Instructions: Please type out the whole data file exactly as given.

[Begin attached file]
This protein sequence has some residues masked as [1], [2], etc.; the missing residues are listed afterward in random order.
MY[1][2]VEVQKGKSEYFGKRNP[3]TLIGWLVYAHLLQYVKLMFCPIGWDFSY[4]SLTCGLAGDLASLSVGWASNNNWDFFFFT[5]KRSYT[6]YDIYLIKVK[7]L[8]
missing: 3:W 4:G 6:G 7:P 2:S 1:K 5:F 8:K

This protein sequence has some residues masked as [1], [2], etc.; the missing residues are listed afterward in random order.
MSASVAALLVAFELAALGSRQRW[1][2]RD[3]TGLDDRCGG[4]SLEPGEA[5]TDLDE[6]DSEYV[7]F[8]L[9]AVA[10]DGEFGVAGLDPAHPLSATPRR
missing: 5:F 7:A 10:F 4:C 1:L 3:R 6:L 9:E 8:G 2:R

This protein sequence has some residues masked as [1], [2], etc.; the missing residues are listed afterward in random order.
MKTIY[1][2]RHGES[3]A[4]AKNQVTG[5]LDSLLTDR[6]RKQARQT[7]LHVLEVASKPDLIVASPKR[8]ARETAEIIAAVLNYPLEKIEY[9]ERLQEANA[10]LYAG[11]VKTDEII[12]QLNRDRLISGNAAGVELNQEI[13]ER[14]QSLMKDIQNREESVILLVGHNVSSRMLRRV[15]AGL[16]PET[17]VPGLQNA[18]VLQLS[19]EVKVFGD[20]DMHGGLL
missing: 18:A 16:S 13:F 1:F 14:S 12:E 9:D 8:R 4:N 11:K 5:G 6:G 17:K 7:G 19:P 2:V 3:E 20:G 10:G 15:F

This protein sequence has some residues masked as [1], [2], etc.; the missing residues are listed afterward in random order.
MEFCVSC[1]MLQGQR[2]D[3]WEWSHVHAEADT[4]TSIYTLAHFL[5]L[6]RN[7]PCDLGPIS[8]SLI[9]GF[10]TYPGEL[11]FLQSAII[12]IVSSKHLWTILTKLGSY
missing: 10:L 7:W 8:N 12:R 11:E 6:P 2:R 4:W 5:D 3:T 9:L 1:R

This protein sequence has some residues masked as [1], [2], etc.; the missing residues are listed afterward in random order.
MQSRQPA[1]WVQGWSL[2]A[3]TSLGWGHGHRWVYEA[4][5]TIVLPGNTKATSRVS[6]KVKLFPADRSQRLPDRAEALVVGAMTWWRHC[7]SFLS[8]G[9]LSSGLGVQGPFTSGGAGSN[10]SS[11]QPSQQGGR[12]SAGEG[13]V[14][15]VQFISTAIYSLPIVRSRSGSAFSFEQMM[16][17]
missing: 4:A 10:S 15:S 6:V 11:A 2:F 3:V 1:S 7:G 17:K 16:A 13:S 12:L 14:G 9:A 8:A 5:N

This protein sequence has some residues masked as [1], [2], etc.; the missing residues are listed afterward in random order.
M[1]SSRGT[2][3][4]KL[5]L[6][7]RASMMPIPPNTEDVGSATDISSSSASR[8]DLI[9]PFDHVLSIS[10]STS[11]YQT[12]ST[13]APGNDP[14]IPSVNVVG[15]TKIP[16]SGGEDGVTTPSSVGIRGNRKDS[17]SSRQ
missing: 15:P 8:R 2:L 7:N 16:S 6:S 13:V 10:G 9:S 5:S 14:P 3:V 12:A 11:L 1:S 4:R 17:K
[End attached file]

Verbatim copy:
This protein sequence has some residues masked as [1], [2], etc.; the missing residues are listed afterward in random order.
MY[1][2]VEVQKGKSEYFGKRNP[3]TLIGWLVYAHLLQYVKLMFCPIGWDFSY[4]SLTCGLAGDLASLSVGWASNNNWDFFFFT[5]KRSYT[6]YDIYLIKVK[7]L[8]
missing: 3:W 4:G 6:G 7:P 2:S 1:K 5:F 8:K

This protein sequence has some residues masked as [1], [2], etc.; the missing residues are listed afterward in random order.
MSASVAALLVAFELAALGSRQRW[1][2]RD[3]TGLDDRCGG[4]SLEPGEA[5]TDLDE[6]DSEYV[7]F[8]L[9]AVA[10]DGEFGVAGLDPAHPLSATPRR
missing: 5:F 7:A 10:F 4:C 1:L 3:R 6:L 9:E 8:G 2:R

This protein sequence has some residues masked as [1], [2], etc.; the missing residues are listed afterward in random order.
MKTIY[1][2]RHGES[3]A[4]AKNQVTG[5]LDSLLTDR[6]RKQARQT[7]LHVLEVASKPDLIVASPKR[8]ARETAEIIAAVLNYPLEKIEY[9]ERLQEANA[10]LYAG[11]VKTDEII[12]QLNRDRLISGNAAGVELNQEI[13]ER[14]QSLMKDIQNREESVILLVGHNVSSRMLRRV[15]AGL[16]PET[17]VPGLQNA[18]VLQLS[19]EVKVFGD[20]DMHGGLL
missing: 18:A 16:S 13:F 1:F 14:S 12:E 9:D 8:R 4:N 11:K 5:G 6:G 17:K 7:G 19:P 2:V 3:E 20:G 10:G 15:F

This protein sequence has some residues masked as [1], [2], etc.; the missing residues are listed afterward in random order.
MEFCVSC[1]MLQGQR[2]D[3]WEWSHVHAEADT[4]TSIYTLAHFL[5]L[6]RN[7]PCDLGPIS[8]SLI[9]GF[10]TYPGEL[11]FLQSAII[12]IVSSKHLWTILTKLGSY
missing: 10:L 7:W 8:N 12:R 11:E 6:P 2:R 4:W 5:D 3:T 9:L 1:R

This protein sequence has some residues masked as [1], [2], etc.; the missing residues are listed afterward in random order.
MQSRQPA[1]WVQGWSL[2]A[3]TSLGWGHGHRWVYEA[4][5]TIVLPGNTKATSRVS[6]KVKLFPADRSQRLPDRAEALVVGAMTWWRHC[7]SFLS[8]G[9]LSSGLGVQGPFTSGGAGSN[10]SS[11]QPSQQGGR[12]SAGEG[13]V[14][15]VQFISTAIYSLPIVRSRSGSAFSFEQMM[16][17]
missing: 4:A 10:S 15:S 6:V 11:A 2:F 3:V 1:S 7:G 17:K 16:A 13:S 12:L 14:G 9:A 8:A 5:N

This protein sequence has some residues masked as [1], [2], etc.; the missing residues are listed afterward in random order.
M[1]SSRGT[2][3][4]KL[5]L[6][7]RASMMPIPPNTEDVGSATDISSSSASR[8]DLI[9]PFDHVLSIS[10]STS[11]YQT[12]ST[13]APGNDP[14]IPSVNVVG[15]TKIP[16]SGGEDGVTTPSSVGIRGNRKDS[17]SSRQ
missing: 15:P 8:R 2:L 7:N 16:S 6:S 13:V 10:G 9:S 5:S 14:P 3:V 12:A 11:L 1:S 4:R 17:K